Swimlane diagrams can also capture the entire process of inventory management from shipping to accounts payable. Inventory swimlanes and their associated process steps include:
- Sales department – shipping customer order.
- Production department – stock request, stock inquiry, production.
- Quality control department – quality inspection.
- Purchasing department – material purchasing, purchasing invoice.
- Warehouse – stock in, stock out, order settlement.
- Financial department – accounts payable.
This swimlane diagram deals specifically with the processing of customer requests while using software, including error detection and the distribution of an error-free product back to the customer. The following swimlanes and process steps are applicable:
- Customer – customer request for help or error reporting, post-service feedback.
- Sales – sales issue, resolve the issue and respond to customer, confirm the issue has been resolved.
- Technical support – new technical issue, determine solution, report solution to sales, resolve the issue identified by the tester, ask the customer to clarify the issue if it cannot be reproduced.
- Tester – test the presence of the issue, determine repeatability of issue, test issues resolved by the development team.
- Development team – report errors, undertake technical analysis, fix issue.
Swimlanes can also be used in change management processes that are sometimes complex and require the status quo to be upset. Let’s take a look at an example with six different swimlanes and their process steps:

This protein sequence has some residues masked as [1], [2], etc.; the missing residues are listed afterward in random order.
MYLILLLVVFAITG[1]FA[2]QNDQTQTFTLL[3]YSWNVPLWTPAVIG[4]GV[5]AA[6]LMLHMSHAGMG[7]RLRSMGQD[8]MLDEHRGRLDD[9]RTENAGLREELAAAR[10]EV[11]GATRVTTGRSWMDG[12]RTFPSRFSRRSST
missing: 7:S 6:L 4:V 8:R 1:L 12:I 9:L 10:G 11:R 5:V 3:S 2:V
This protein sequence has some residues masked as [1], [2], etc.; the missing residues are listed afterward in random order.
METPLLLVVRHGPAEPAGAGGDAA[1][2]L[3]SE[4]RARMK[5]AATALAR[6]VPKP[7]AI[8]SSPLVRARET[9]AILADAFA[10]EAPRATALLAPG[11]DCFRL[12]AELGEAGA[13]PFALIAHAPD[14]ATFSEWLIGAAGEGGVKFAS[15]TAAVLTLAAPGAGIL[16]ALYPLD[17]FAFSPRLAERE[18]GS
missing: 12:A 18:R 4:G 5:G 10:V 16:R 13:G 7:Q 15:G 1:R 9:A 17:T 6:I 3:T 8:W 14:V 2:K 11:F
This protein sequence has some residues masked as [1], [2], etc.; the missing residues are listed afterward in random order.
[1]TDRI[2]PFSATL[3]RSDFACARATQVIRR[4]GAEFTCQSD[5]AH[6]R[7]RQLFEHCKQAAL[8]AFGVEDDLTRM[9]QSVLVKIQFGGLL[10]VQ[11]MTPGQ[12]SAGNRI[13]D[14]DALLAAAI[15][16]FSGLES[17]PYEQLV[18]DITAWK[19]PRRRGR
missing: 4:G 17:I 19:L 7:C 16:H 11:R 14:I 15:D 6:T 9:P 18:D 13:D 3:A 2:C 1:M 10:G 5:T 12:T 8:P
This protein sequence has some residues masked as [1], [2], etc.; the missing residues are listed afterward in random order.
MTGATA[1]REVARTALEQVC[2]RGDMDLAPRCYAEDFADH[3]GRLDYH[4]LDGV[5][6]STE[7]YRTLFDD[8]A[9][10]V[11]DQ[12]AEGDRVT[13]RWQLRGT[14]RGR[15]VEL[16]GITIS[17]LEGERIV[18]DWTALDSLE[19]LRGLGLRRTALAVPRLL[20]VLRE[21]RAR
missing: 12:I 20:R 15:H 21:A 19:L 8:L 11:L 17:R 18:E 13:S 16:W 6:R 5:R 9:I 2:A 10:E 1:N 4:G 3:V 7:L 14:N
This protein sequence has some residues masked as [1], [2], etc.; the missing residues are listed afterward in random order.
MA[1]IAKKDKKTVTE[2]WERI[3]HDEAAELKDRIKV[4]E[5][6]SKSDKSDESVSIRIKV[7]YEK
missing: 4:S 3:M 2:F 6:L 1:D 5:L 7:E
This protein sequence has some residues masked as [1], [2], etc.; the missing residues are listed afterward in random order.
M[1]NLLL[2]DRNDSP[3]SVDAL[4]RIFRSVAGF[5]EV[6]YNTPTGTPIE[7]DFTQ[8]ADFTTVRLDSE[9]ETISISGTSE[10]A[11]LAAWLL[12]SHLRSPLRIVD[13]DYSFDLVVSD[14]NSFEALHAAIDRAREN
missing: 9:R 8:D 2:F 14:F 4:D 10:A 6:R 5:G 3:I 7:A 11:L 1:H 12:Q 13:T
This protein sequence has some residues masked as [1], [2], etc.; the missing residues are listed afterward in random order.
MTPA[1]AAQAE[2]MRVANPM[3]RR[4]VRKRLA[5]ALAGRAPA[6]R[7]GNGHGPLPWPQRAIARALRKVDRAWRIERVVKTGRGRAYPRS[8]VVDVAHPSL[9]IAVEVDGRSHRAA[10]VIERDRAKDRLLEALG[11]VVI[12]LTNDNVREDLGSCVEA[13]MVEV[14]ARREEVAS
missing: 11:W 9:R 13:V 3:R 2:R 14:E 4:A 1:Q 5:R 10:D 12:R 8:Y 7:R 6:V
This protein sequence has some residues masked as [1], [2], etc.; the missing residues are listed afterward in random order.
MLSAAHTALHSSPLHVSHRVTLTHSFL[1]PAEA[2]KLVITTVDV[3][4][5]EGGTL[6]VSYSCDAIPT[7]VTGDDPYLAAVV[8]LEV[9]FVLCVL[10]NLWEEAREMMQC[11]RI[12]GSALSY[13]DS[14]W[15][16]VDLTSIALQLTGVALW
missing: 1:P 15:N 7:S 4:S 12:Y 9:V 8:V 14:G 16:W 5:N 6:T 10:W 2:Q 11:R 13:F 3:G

- Change indicator – request the change.
- Emergency change advisory board – evaluate emergency change, approve or deny the emergency change.
- Change advisory board – evaluate change, approve or deny the change.
- Change manager – assess the change, determine the type of change (emergency or non-emergency), authorize deployment, notify relevant business departments.
- Change builder – build the change with data store, backout plan, and implementation plan, test the change, review the change post-implementation.
- Implementor – schedule the date of change implementation, implement the change, determine whether implementation was successful, back out of the change if necessary.
The final example consists of a swimlane diagram that can be used to improve business production efficiency from the acquiring of raw materials to the distribution of the finished product:
- Sales department – receive order, vet order, place order, collect payment, release for delivery.
- Research and development – make a new technology file.
- Production planning – order review, create production schedule, confirm materials, assembly process, maintain pace of production.
- Workshop – produce products, store products.
- Purchasing department – define material needs, place purchasing orders, follow-up and confirm orders.
- A swimlane diagram is used in process flowcharts to clarify job sharing and job responsibility. These flowcharts were developed by organizational consultants Geary Rummler and Alan Brache in 1990.
- A swimlane diagram is used to streamline processes, delineate roles and responsibilities, and increase transparency and collaboration between related departments.
- A swimlane diagram can be hand-drawn or created using flowchart software. Businesses must first determine a goal and work backward to identify the process steps required to achieve it. Those familiar with the process should be consulted before it is accepted into standard operating procedures or training.